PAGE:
Comment by Matt Wed May 30 00:26:33 2012

it'd be really nice being able to configure a S3 remote of the form <bucket>/<folder> (not really a folder, of course, just the usual prefix trick used to simulate folders at S3). The remote = bucket architecture is not scalable at all, in terms of number of repositories.

how hard would it be to support this?

thanks, this is the only thing that's holding us back from using git-annex, nice tool!

Comment by Eduardo Thu Aug 9 10:52:07 2012
I guess this could be useful if you have a lot of buckets already in use at S3, or if you want to be able to have a lot of distinct S3 special remotes. Implemented the fileprefix setting. Note that I have not tested it, beyond checking it builds, since I let my S3 account expire. Your testing would be appreciated.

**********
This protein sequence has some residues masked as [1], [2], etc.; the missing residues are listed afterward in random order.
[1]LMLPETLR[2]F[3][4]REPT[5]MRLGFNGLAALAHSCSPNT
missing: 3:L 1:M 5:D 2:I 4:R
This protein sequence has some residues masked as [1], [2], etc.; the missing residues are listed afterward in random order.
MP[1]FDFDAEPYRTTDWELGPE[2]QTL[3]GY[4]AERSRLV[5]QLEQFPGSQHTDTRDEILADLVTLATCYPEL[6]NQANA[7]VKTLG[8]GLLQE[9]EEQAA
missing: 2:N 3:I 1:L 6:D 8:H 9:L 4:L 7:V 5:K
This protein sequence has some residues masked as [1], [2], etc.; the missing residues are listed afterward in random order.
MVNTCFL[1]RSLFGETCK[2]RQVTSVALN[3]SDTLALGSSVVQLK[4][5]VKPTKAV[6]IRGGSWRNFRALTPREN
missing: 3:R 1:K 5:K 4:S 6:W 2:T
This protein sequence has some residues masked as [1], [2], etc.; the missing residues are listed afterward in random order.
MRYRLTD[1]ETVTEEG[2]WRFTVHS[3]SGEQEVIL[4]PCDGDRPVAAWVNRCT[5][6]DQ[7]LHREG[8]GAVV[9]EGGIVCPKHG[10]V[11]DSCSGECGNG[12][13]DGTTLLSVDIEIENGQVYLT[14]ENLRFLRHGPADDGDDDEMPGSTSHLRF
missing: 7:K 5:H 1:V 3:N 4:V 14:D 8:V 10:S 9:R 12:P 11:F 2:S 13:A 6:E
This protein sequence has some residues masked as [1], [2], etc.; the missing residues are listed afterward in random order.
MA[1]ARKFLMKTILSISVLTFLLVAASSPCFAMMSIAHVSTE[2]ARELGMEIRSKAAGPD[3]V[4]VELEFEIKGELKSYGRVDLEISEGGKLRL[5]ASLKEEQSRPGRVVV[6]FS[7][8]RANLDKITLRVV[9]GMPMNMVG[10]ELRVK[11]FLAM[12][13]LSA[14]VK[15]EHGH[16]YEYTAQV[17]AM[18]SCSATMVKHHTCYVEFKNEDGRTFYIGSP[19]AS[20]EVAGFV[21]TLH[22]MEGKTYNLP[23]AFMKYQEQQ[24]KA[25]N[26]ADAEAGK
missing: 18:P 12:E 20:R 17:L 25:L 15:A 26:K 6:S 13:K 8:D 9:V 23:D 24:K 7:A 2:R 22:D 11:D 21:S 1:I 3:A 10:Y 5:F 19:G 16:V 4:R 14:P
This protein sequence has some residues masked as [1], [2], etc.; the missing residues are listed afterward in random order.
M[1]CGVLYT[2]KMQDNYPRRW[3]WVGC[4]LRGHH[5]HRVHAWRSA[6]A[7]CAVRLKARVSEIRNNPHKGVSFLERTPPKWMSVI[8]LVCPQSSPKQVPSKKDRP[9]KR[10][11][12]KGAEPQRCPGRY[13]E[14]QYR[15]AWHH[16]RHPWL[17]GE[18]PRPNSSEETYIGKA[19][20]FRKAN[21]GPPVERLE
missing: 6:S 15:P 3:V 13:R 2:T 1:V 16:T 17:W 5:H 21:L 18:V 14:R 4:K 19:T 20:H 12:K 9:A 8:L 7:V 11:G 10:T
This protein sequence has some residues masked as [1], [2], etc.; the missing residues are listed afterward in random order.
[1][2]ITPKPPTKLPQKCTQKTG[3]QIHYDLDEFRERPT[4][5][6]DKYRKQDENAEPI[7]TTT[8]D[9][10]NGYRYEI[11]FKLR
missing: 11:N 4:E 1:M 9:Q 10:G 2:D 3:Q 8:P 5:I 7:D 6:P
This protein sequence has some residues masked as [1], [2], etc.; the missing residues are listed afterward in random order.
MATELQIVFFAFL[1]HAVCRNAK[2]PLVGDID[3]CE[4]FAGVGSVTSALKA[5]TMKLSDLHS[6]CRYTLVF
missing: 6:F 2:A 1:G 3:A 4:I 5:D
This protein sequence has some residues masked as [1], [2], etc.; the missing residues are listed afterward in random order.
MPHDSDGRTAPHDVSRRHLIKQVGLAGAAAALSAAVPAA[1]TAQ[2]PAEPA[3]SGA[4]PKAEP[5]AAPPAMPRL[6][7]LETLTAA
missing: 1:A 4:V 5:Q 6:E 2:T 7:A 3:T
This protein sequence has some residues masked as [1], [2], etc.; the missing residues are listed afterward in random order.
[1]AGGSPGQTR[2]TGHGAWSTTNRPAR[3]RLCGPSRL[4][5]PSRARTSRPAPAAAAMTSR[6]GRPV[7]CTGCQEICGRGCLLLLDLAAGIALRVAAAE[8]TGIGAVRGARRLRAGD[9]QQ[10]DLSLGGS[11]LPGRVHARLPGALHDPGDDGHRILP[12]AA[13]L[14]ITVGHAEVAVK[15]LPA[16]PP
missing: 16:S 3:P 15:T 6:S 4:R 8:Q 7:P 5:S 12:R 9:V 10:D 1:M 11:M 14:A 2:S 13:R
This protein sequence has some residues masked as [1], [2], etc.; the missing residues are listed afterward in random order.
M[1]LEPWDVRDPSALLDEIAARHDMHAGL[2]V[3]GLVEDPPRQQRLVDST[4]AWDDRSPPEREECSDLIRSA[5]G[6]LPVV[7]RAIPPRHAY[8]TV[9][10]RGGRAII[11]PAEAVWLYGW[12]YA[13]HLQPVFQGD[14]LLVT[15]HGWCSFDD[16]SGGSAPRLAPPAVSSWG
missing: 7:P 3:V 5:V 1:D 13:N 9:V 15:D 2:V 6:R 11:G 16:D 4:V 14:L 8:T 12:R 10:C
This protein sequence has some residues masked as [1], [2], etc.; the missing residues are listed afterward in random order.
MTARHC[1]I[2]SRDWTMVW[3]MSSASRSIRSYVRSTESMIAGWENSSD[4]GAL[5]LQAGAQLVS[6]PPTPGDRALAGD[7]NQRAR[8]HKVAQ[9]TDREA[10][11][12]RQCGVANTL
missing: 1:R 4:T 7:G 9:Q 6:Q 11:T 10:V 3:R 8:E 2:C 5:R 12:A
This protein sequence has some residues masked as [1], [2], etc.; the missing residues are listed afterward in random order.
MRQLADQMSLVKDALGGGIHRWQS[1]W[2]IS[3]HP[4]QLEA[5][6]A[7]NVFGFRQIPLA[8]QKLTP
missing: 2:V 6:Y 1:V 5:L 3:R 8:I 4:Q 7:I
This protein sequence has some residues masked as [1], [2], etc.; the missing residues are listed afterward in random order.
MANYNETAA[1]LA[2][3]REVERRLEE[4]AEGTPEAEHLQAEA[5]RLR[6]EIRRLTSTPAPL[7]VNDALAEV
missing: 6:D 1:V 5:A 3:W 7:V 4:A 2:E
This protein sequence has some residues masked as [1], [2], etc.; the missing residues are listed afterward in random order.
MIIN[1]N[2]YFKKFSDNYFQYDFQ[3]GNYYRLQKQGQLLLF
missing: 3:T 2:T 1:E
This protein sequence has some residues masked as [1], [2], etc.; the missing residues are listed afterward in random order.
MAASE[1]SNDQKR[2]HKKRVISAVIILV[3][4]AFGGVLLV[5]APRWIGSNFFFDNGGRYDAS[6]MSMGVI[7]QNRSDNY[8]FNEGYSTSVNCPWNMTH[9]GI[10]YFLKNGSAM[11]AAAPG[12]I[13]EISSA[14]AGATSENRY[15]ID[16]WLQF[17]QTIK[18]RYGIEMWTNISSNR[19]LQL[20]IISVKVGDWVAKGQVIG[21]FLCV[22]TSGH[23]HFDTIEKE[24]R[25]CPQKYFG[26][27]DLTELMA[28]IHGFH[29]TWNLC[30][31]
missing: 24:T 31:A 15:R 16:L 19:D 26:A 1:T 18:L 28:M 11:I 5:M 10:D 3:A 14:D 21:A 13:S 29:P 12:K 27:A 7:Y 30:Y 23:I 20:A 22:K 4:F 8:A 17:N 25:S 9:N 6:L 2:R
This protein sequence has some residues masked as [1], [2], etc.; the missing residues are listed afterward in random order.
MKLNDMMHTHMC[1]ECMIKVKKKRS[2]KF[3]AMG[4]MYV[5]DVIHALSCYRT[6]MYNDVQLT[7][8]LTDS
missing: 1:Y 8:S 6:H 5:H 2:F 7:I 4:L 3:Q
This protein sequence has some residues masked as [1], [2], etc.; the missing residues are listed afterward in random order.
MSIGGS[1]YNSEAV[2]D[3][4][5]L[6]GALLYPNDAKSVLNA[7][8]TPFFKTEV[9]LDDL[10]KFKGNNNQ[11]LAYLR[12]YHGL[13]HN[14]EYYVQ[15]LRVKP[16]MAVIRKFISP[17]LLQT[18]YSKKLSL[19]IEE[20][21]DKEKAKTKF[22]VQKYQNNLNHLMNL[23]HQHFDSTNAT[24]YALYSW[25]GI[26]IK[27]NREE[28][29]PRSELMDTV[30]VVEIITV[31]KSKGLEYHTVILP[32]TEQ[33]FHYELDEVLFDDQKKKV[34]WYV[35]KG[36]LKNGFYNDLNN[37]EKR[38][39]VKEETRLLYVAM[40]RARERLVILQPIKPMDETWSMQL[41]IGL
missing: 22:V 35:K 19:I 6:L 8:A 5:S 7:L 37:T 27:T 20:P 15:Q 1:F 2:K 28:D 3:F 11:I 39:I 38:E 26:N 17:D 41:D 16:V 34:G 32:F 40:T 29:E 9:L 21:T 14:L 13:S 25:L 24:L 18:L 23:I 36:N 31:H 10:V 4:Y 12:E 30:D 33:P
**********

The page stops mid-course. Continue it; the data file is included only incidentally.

Comment by joeyh.name Thu Aug 9 18:01:06 2012

Any chance I could bribe you to setup Rackspace Cloud Files support? We are using them and would hate to have a S3 bucket only for this.

https://github.com/rackspace/python-cloudfiles

Comment by alan Thu Aug 23 21:00:11 2012
Joey, I'm curious to understand how future proof an S3 remote is. Can I restore my files without git-annex?
Comment by Eric Sun Jan 20 09:21:50 2013

If encryption is not used, the files are stored in S3 as-is, and can be accessed directly. They are stored in a hashed directory structure with the names of their key used, rather than the original filename. To get back to the original filename, a copy of the git repo would also be needed.

With encryption, you need the gpg key used in the encryption, or, for shared encryption, a symmetric key which is stored in the git repo.